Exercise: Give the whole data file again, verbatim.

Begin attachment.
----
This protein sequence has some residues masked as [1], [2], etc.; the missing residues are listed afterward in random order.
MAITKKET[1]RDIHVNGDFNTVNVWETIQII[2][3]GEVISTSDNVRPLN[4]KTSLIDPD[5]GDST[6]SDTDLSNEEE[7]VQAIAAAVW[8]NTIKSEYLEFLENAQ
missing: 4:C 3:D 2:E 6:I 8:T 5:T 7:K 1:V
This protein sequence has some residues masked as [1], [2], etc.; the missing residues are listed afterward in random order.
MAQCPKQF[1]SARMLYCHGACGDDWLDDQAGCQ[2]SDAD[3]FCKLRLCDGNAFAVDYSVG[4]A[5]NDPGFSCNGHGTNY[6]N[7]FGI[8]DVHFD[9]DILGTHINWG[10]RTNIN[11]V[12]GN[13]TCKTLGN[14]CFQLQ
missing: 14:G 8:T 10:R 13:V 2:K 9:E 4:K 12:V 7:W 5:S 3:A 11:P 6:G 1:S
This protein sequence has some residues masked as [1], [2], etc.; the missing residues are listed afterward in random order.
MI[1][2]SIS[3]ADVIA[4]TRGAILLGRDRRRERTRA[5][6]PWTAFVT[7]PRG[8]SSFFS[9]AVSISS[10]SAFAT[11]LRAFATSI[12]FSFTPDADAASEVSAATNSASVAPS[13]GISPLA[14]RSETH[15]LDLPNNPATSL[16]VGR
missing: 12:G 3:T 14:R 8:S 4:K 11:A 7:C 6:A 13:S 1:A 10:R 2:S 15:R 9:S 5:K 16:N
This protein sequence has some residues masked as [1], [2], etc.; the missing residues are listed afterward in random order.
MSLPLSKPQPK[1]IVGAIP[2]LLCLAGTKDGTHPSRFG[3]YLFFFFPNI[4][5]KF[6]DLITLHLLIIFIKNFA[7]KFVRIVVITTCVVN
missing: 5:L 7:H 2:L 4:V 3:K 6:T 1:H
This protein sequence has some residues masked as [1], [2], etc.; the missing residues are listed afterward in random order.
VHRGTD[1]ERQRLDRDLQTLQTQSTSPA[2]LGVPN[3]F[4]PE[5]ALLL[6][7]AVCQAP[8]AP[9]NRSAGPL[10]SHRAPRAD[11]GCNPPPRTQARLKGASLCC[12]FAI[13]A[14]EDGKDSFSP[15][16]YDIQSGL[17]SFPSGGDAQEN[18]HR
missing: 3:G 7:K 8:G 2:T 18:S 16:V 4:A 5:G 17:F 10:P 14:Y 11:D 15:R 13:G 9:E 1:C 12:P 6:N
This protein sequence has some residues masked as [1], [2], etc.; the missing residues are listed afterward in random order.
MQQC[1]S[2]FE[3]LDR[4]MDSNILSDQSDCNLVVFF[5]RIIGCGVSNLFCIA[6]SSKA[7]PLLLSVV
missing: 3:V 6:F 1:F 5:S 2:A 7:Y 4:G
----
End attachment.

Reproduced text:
This protein sequence has some residues masked as [1], [2], etc.; the missing residues are listed afterward in random order.
MAITKKET[1]RDIHVNGDFNTVNVWETIQII[2][3]GEVISTSDNVRPLN[4]KTSLIDPD[5]GDST[6]SDTDLSNEEE[7]VQAIAAAVW[8]NTIKSEYLEFLENAQ
missing: 4:C 3:D 2:E 6:I 8:T 5:T 7:K 1:V
This protein sequence has some residues masked as [1], [2], etc.; the missing residues are listed afterward in random order.
MAQCPKQF[1]SARMLYCHGACGDDWLDDQAGCQ[2]SDAD[3]FCKLRLCDGNAFAVDYSVG[4]A[5]NDPGFSCNGHGTNY[6]N[7]FGI[8]DVHFD[9]DILGTHINWG[10]RTNIN[11]V[12]GN[13]TCKTLGN[14]CFQLQ
missing: 14:G 8:T 10:R 13:V 2:K 9:E 4:K 12:V 7:W 5:S 3:A 11:P 6:G 1:S
This protein sequence has some residues masked as [1], [2], etc.; the missing residues are listed afterward in random order.
MI[1][2]SIS[3]ADVIA[4]TRGAILLGRDRRRERTRA[5][6]PWTAFVT[7]PRG[8]SSFFS[9]AVSISS[10]SAFAT[11]LRAFATSI[12]FSFTPDADAASEVSAATNSASVAPS[13]GISPLA[14]RSETH[15]LDLPNNPATSL[16]VGR
missing: 12:G 3:T 14:R 8:S 4:K 11:A 7:C 6:A 13:S 1:A 10:R 2:S 15:R 9:S 5:K 16:N
This protein sequence has some residues masked as [1], [2], etc.; the missing residues are listed afterward in random order.
MSLPLSKPQPK[1]IVGAIP[2]LLCLAGTKDGTHPSRFG[3]YLFFFFPNI[4][5]KF[6]DLITLHLLIIFIKNFA[7]KFVRIVVITTCVVN
missing: 5:L 7:H 2:L 4:V 3:K 6:T 1:H
This protein sequence has some residues masked as [1], [2], etc.; the missing residues are listed afterward in random order.
VHRGTD[1]ERQRLDRDLQTLQTQSTSPA[2]LGVPN[3]F[4]PE[5]ALLL[6][7]AVCQAP[8]AP[9]NRSAGPL[10]SHRAPRAD[11]GCNPPPRTQARLKGASLCC[12]FAI[13]A[14]EDGKDSFSP[15][16]YDIQSGL[17]SFPSGGDAQEN[18]HR
missing: 3:G 7:K 8:G 2:T 18:S 16:V 4:A 5:G 17:F 10:P 14:Y 11:D 15:R 13:G 9:E 1:C 12:P 6:N
This protein sequence has some residues masked as [1], [2], etc.; the missing residues are listed afterward in random order.
MQQC[1]S[2]FE[3]LDR[4]MDSNILSDQSDCNLVVFF[5]RIIGCGVSNLFCIA[6]SSKA[7]PLLLSVV
missing: 3:V 6:F 1:F 5:S 2:A 7:Y 4:G